The Profood Guide to Teff – the new super-grain you need to know - Profood Limited
  • The Profood Guide to Teff – the new super-grain you need to know

April 20, 2017

Say auf wiedersehen to wheatgrass and goodbye to goji berries… there’s a new super-food on the scene that’s ready to rock your kitchens! Teff has been a staple of Ethiopian cooking for centuries and has now landed on Profood’s shelves in the form of Nativa’s delicious pastas, grissini and biscuits – so we thought it was high time to learn more about this almighty grain. 

WHAT THE TEFF?

It might sound more like a boring government organisation or piece of Ikea furniture, but teff is actually a gluten-free wholegrain that has been around for thousands of years. Grown mostly in Ethiopia and Eritrea, it grows extremely quickly compared to other grains, can thrive in difficult climates and requires comparatively fewer seeds to yield a bigger harvest (453g of teff grows an acre of grain versus the 45kg of wheat needed to produce the same amount) – all of which has made it such a resilient and economical staple in the local cuisine.

The grain is super fine (around the size of poppy seeds) and has a mild nutty flavour, but what’s really getting people’s attention are teff’s incredible health benefits – for such a tiny grain, it packs a massive nutritious punch! It’s high in protein, rich in calcium, iron and dietary fibre, and boasts an impressive combination of essential amino acids. It’s naturally gluten-free, making it a great alternative for coeliacs or people with gluten intolerances; it also has a low glycaemic index, meaning it releases sugar more slowly into the blood stream, making it a fantastic option for diabetics. In fact, it’s so good that long distance running legend Haile Gebrselassie even claimed that teff was the secret behind the success of Ethiopian runners!Teff Nutritional Properties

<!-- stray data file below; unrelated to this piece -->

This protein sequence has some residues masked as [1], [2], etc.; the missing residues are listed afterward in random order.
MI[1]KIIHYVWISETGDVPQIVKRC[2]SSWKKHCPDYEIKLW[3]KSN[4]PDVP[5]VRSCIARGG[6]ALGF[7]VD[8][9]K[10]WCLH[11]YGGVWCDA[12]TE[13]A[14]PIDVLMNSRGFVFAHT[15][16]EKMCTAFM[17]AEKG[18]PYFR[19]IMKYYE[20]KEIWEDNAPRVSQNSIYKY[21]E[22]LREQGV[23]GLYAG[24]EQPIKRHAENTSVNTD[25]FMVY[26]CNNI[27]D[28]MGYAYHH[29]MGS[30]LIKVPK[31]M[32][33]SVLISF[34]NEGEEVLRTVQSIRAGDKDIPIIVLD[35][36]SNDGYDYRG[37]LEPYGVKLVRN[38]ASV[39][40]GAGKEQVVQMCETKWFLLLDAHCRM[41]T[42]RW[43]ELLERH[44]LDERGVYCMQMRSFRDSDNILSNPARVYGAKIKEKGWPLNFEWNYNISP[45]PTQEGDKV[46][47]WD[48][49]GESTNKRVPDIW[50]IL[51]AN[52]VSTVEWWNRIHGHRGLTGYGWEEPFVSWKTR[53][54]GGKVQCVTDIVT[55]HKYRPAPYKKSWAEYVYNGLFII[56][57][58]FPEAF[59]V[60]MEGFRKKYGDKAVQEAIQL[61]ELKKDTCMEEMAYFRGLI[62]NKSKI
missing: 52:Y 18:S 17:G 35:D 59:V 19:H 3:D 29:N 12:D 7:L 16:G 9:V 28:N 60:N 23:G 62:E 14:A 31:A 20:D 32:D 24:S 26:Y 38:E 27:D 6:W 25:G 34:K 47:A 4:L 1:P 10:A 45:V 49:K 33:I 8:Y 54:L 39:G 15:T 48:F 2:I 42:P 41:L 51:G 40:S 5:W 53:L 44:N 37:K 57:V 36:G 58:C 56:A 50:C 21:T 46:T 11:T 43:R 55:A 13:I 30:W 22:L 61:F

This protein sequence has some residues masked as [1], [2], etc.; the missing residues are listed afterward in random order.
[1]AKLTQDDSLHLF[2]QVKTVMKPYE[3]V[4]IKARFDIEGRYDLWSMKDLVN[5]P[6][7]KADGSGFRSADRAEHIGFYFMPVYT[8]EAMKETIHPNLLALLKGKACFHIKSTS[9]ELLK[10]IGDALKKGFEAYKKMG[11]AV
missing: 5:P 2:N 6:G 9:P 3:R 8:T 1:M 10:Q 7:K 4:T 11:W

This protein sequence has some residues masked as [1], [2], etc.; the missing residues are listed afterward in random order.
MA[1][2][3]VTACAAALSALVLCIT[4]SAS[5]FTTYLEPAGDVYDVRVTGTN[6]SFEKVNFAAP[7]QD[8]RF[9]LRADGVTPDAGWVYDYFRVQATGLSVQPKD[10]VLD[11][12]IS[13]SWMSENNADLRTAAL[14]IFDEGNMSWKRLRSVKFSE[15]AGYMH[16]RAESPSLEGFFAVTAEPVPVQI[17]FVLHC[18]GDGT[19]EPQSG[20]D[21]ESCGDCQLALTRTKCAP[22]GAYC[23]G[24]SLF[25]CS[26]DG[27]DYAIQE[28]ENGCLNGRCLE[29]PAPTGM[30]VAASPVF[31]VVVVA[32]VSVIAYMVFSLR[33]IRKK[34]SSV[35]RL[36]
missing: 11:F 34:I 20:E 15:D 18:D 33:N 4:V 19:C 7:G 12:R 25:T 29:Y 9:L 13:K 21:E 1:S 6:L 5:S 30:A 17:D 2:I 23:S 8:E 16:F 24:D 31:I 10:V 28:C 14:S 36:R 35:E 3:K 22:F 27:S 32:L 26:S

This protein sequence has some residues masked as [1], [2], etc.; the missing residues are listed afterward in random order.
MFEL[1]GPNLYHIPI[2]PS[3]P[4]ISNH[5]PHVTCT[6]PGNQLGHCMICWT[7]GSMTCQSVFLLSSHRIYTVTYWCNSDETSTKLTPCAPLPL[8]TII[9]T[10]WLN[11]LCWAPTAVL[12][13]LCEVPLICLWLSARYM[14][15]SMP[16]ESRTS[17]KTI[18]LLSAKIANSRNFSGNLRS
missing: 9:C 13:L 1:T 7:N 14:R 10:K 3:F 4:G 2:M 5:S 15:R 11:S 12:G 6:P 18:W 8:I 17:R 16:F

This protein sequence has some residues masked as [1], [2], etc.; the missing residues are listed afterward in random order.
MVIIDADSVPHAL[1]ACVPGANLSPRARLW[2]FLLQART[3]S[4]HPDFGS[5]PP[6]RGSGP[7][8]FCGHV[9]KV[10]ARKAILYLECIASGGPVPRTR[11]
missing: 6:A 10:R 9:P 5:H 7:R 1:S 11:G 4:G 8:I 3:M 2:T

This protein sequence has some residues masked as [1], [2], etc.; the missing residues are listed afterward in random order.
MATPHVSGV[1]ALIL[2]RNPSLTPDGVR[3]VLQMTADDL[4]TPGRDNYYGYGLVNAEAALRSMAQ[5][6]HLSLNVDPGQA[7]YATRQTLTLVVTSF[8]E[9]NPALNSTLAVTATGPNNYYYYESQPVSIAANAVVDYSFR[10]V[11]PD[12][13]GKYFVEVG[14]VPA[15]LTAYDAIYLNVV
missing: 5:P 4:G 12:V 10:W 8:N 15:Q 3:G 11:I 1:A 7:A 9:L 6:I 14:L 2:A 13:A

WHAT’S COOKING?

Another factor behind teff’s super status is just how versatile it is. It can be eaten whole, steamed, boiled or baked, or ground into flour to make a great gluten-free alternative used for bread, pasta, pastry and other baked goods. In Ethiopia and Eritrea, it is traditionally ground into flour to make injera, a spongy fermented flatbread that’s a staple of their local cuisine.

Making Injera

Cook it with water to make a teff porridge, use it as a substitute for rice or polenta, scatter it in salad or veggie dishes for a crunchy hit of protein, add it to stews or curries to help soak up all those rich flavours, make it into cereal bars for on-the-go healthy snacks… its uses really are endless!

Injera

TEFF-RIFIC!

At Profood, we’re always fans of cooking that is quick, easy and most importantly, delicious – which is why our teff comes to you from the gourmet geniuses at Nativa Food. This Italian brand is dedicated to making gluten-free food that is both nutritious and tasty; they use only the best teff, imported from Ethiopia, and all their recipes are created in collaboration with chef Marco Scaglione, an expert in gluten-free cooking. This definitely isn’t food created only for coeliacs though… it’s simply delicious whoever’s eating!

Marco Scaglione

Trying teff couldn’t be easier thanks to Nativa Food’s goodies. Their teff pasta is a no-brainer – simply add a sauce of your choice for a simple, nutritious, flavoursome meal – and unlike many gluten-free pastas, it keeps a great al dente texture too. For some uniquely Italian delights, try their scrumptious speciality canestrelli or krumini biscuits; for savoury snacking, give their grissini a nibble (we reckon it’s the first gluten-free grissini in Hong Kong). And if you’ve got a sweet tooth that needs sating, may we interest you in their chocolate chip cookies and hazelnut cream or apricot jam tarts… or all three?

So now you know what it is and how to eat it, it’s time to show some teff love!


About The Author

Rachel Read is a freelance writer, editor and blogger with over a decade’s worth of media experience under her belt. In addition to co-founding writing & editing agency Editors’ Ink and writing her own lifestyle and beauty blog Through The Looking Glass, Rachel is a food lover whose job frequently involves checking out the latest restaurant openings in Hong Kong – yum! Follow her on Instagram for #foodporn aplenty.




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